Three-time scoring champ Kevin Durant responded to the Lil Wayne controversy after the Grammy winner rapper was denied a late request for tickets to Game 3 at Chesapeake Energy Arena on Thursday night.
Wayne took to Twitter to criticize Thunder officials and cheer on the San Antonio Spurs, then later said in an interview he feels unwelcome in Oklahoma City for what he viewed as racism.
“Of course, when someone tells Lil Wayne, ‘No,' that he can't come in, ‘We're sold out,' you feel a certain way. Unfortunately, it had to go down like that,” Durant told The Associated Press on Saturday. “We'd have loved to have him here in Oklahoma City. We'd have welcomed him with open arms. Hopefully, we get past that and next time he can come and enjoy a game.
“It was just a misunderstanding. We were sold out of tickets, I heard, and we didn't come through. He knows a few of us on the team and he knows it's nothing like that. We offered him tickets to tonight, but he had to do something. He's a superstar in his own right ... so he can't just pick up and go to a game.”
Wayne said one of his managers has advised him not to return to Chesapeake Arena for sports events or concerts, but Wayne said, “I never say never.”
Durant and teammate James Harden offered Wayne tickets to Game 4, but the rapper refused.
“He had something to do,” Durant said, “but I'm sure if his schedule was free, he would have came tonight. We're still inviting him to games — maybe not this year. Next year or whatever.”
Harden scoffed when asked if he ever felt unwelcome in OKC because he is black. “Not even close,” Harden said.
Thunder forward Serge Ibaka shot 11 for 11 from the field and 4 for 4 from the free-throw line to finish with a career-high 26 points in Game 4.
Ibaka finished one field goal short of tying the NBA record for highest shooting percentage in a playoff game, set by Larry McNeill of the Kansas City-Omaha Kings on April 13, 1975.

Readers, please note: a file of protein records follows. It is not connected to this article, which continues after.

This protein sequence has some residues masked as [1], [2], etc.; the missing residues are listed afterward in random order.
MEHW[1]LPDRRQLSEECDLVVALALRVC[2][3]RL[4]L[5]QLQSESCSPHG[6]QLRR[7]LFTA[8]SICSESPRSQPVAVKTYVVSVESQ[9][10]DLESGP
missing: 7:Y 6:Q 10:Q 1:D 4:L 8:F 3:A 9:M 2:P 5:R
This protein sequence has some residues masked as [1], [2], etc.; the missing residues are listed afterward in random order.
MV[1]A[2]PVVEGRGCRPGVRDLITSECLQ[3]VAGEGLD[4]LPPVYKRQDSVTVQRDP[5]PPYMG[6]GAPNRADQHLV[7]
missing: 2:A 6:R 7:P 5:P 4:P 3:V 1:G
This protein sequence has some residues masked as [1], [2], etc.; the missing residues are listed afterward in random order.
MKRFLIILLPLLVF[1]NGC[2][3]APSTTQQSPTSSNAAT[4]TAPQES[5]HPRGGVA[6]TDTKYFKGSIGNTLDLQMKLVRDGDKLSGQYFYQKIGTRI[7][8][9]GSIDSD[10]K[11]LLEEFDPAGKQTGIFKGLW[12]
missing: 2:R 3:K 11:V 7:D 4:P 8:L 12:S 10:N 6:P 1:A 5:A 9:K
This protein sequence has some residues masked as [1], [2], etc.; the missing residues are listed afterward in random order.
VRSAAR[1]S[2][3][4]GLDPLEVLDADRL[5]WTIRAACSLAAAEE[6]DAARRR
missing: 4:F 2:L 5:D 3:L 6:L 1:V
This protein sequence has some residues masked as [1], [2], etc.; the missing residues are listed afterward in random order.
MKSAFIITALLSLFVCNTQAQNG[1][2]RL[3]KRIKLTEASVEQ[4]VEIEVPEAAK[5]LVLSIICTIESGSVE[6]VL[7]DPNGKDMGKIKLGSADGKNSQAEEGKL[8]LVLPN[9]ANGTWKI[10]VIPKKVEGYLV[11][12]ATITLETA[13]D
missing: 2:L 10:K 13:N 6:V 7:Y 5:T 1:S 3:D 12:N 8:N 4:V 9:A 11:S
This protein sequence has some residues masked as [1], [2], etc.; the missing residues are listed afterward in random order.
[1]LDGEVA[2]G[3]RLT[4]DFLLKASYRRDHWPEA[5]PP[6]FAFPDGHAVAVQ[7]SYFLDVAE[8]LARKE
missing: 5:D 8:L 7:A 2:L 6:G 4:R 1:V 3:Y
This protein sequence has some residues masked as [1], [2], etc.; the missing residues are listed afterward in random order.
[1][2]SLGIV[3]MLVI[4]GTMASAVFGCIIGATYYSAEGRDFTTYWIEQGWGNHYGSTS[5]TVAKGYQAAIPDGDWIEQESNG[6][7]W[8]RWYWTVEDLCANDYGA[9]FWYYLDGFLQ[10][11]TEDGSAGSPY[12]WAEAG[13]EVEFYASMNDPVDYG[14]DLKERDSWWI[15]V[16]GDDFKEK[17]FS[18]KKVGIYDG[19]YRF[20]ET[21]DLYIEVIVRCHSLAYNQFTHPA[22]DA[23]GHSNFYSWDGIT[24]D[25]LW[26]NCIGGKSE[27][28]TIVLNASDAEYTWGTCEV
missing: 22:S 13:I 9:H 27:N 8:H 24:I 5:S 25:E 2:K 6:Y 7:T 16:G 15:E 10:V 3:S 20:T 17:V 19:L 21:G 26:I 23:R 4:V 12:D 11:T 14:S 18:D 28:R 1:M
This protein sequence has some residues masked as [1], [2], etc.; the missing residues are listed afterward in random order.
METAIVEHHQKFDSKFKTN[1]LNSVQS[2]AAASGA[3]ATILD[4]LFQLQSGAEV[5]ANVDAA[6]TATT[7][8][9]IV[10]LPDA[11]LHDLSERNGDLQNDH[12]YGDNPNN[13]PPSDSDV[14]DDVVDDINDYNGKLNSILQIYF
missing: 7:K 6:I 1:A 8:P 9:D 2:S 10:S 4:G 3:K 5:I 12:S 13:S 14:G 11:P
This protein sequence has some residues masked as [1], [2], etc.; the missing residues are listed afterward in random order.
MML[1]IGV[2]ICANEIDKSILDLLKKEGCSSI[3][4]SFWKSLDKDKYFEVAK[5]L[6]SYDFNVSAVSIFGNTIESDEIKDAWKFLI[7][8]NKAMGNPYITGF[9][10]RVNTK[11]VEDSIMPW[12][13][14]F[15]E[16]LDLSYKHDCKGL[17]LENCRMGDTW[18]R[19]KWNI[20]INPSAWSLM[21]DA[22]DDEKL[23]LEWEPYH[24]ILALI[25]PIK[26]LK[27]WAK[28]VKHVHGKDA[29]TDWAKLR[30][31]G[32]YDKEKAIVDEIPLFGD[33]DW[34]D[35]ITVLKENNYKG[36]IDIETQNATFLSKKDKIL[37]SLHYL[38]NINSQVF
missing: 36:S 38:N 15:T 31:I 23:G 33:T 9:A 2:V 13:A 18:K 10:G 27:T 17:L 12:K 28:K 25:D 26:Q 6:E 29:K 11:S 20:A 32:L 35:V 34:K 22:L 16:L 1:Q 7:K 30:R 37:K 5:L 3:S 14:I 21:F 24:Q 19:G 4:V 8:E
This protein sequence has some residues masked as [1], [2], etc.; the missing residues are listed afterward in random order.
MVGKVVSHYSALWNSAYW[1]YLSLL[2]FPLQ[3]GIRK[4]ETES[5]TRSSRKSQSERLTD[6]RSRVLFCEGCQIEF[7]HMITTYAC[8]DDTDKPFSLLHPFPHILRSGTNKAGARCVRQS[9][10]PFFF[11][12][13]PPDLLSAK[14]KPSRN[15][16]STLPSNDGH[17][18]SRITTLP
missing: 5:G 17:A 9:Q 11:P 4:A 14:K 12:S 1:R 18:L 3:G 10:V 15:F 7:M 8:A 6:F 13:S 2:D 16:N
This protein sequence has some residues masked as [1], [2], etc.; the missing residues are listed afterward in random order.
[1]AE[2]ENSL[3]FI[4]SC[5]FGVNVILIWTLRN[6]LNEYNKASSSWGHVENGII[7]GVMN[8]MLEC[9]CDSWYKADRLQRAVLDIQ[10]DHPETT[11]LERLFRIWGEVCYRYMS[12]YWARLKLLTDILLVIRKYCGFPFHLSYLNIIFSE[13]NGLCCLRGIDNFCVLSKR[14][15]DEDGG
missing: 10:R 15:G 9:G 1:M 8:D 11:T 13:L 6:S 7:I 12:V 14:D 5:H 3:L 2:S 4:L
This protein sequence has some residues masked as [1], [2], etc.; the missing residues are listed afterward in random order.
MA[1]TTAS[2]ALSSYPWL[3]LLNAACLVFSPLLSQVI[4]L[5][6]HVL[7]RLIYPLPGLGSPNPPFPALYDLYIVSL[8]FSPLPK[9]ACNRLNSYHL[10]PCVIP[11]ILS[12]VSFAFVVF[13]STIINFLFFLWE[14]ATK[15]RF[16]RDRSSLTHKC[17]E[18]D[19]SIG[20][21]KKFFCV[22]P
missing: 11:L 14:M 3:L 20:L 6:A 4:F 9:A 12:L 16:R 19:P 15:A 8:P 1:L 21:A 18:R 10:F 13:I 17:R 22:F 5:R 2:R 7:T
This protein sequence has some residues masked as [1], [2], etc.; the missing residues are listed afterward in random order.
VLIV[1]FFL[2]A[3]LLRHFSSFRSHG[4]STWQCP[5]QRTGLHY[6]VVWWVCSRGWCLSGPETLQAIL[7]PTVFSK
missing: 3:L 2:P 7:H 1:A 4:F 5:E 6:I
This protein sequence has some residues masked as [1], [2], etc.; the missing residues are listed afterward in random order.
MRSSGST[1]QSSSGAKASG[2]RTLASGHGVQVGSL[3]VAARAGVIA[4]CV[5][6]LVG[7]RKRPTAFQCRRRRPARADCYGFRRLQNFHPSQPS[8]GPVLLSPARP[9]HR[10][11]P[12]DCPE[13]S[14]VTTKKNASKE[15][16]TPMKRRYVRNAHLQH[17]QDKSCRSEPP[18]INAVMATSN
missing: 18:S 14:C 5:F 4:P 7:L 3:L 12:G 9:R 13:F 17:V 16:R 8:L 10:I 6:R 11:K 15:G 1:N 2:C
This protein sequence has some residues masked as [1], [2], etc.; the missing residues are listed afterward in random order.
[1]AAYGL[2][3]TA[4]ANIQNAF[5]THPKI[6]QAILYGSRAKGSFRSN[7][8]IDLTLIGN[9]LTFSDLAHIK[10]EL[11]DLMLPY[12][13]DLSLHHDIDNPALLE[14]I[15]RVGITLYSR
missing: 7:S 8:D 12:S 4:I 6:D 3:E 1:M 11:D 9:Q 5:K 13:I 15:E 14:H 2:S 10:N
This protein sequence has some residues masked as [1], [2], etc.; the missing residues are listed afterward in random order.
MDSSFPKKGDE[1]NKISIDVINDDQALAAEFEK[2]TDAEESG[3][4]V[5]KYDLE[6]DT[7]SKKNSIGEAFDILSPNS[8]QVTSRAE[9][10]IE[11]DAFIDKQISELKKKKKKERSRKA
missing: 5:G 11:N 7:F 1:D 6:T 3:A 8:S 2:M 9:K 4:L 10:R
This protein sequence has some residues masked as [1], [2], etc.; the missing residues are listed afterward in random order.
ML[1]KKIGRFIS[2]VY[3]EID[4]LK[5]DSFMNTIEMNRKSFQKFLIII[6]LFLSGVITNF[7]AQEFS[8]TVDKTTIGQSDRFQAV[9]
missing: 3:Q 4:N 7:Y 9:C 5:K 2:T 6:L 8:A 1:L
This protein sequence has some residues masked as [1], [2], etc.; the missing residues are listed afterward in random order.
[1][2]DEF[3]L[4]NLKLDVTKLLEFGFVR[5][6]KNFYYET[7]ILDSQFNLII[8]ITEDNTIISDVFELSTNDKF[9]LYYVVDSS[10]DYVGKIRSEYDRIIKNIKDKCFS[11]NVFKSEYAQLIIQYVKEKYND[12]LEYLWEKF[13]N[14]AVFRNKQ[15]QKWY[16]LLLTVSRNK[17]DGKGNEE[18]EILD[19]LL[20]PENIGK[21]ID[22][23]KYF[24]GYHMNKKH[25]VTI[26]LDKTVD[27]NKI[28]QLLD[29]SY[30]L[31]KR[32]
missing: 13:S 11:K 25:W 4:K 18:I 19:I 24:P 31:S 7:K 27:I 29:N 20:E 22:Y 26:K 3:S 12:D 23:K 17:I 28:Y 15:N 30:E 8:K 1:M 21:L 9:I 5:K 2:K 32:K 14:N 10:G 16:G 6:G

Unlike Ibaka, however, McNeill was not perfect in his game.
In a 102-95 victory over the Chicago Bulls in Game 2 of an opening-round series, McNeill went 12 for 12 from the field, 4 for 5 from the free-throw line and finished with a career-high 28 points. Interestingly, he also fouled out of the game.
There are similarities between McNeill and Ibaka.
The 6-foot-9 McNeill was a second-round pick (25th overall) of the Kansas City-Omaha Kings in the 1973 NBA Draft. He died at age 53 in 2004.
The 6-foot-9 Ibaka was a first-round pick (24th overall) in the 2008 NBA Draft.
McNeill's career scoring average was 8.5, the exact same as Ibaka's career average through three seasons.
The Thunder had 27 assists in Game 4, which tied a season high.
OKC finished last in the NBA in assists during the regular season at 18.5 per game and that's exactly what the Thunder is averaging this postseason.
“We have to keep moving the basketball,” said Thunder coach Scott Brooks. “We've done a great job all playoffs of not turning the ball over, which was a problem of ours during the regular season, but we somehow have done a good job with that. But just moving the basketball, everybody's touching it, everybody's participating in the offense. You're not just a one-sided offensive team. We're moving the ball to the second side and coming back to the strong side. That's what we have to do.”
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